How can some say that’s not really art?  How do you define what art is?  It may not be recognized in museums around the world, but it is in every major city of the world.  Graffiti turns the world into a museum, an art piece that speaks to the passerby.  It celebrates the element of chaos, injected into both the art and the act –the beauty of which can tell a story through spray paint.  From the simple to the sublime, Graffiti is a celebration of art in its most primal form.

Graffiti uses the walls as a blank canvas.  Nothing but the mind of the creator shapes and molds the complacent brick into a story.  It encompasses written words, images, optical illusions and just about anything the dreamer can dream.  Graffiti encompasses so many different varieties that it cannot possibly be summed up in words.   To truly understand the stories told in Graffiti and to truly appreciate the beauty this unique expression offers, you must find it yourself.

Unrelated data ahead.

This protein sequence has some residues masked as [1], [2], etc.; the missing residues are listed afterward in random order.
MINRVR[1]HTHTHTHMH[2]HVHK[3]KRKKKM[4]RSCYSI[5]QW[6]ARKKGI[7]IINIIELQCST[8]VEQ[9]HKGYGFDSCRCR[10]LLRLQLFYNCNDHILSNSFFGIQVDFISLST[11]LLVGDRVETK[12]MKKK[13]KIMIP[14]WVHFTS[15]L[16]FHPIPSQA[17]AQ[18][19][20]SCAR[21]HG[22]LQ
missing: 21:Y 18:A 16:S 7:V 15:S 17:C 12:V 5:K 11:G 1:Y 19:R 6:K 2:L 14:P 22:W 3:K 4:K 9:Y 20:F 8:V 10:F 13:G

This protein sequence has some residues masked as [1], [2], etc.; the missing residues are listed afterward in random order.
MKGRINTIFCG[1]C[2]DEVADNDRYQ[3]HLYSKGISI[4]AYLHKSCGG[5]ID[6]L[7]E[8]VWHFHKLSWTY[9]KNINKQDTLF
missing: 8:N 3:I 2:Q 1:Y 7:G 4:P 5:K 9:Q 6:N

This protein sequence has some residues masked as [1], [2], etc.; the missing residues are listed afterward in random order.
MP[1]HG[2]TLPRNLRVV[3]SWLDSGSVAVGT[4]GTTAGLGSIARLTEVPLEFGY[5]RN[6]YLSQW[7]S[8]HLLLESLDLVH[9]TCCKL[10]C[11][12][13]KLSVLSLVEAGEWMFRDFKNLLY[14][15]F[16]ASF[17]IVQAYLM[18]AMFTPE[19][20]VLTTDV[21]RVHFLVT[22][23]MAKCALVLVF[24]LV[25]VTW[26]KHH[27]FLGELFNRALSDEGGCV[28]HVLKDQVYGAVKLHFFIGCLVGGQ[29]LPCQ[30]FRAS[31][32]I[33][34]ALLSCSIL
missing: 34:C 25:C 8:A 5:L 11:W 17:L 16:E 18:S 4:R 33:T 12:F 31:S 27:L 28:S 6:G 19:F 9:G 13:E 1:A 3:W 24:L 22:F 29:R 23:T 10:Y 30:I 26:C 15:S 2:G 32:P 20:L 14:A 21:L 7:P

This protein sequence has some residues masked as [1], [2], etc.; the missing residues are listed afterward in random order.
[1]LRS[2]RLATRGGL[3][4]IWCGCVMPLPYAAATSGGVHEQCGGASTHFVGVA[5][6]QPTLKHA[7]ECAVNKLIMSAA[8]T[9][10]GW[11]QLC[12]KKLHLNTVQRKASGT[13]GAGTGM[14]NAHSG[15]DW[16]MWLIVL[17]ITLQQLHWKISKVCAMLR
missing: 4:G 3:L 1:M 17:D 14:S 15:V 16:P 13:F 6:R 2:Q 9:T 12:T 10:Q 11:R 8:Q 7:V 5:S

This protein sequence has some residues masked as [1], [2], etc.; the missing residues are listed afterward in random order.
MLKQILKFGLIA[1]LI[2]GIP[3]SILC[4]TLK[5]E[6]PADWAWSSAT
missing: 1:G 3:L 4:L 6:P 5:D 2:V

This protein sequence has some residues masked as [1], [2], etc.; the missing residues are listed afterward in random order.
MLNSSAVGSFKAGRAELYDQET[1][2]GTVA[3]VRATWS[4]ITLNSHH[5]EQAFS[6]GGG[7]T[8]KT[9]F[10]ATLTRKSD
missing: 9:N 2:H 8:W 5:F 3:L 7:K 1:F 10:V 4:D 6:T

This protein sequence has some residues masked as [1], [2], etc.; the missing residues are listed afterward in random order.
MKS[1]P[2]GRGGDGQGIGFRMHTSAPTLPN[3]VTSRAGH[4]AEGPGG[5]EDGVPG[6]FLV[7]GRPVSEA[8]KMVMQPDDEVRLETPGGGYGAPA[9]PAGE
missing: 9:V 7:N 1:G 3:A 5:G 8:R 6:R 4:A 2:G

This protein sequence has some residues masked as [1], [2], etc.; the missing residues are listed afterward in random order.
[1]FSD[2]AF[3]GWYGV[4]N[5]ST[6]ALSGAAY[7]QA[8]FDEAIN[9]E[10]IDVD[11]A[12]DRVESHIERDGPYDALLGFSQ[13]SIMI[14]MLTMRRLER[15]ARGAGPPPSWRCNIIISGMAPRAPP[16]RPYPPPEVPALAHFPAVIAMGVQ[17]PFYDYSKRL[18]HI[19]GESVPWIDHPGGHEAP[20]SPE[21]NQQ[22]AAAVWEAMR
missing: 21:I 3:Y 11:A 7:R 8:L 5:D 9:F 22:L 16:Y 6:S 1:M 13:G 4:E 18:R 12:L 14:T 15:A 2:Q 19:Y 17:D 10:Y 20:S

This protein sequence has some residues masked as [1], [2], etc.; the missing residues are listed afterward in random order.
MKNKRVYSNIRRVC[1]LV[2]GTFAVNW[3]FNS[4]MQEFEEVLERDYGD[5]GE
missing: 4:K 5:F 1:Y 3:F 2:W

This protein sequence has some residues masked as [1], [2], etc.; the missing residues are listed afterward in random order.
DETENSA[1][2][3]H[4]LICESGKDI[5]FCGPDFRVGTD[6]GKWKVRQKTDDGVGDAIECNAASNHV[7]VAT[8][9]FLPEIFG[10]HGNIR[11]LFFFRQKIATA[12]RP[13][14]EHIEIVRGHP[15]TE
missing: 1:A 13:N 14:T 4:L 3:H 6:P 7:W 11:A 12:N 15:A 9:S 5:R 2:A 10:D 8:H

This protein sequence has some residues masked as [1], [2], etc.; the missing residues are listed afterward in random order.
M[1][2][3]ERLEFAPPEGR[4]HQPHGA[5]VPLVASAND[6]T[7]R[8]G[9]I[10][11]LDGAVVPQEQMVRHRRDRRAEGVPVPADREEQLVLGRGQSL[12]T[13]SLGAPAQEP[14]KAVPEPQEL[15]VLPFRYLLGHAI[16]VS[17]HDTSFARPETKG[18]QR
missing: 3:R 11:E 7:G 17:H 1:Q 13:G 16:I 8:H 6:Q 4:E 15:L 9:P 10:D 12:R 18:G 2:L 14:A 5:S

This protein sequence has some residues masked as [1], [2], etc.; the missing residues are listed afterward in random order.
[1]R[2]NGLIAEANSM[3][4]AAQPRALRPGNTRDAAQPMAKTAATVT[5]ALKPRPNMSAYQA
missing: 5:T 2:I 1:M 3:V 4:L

The internet can provide you with the images, the colors, and the movements in the paint, but it cannot provide you with the exhilaration of discovery.  Sometimes the best graffiti masterpieces are the ones that are so well hidden, almost no one sees them.  They become your own unique experience, as if peering through branches into your own secret garden.  Undeniably, graffiti is a unique art form that is full of creation, full of dreams. Leave the museum walls behind and go find it.

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Gorgeous digital art created exclusively for Tattoo Boulevard by Anton Leginkov.

ABOUT THE ARTIST: Anton Leginkov is a nineteen year old artist from the Ukraine.  His parents had the stereotypical “Soviet idea” that artists cannot make enough money to earn a living, so at sixteen, he decided to attend Law school and study to become a lawyer.  At eighteen, he realized that drawing was his passion, so he turned in his law books for his tool of choice, a graphite pen, and has been drawing ever since. He is considering attending Art School later this year.  You can follow this rising artist on Facebook here,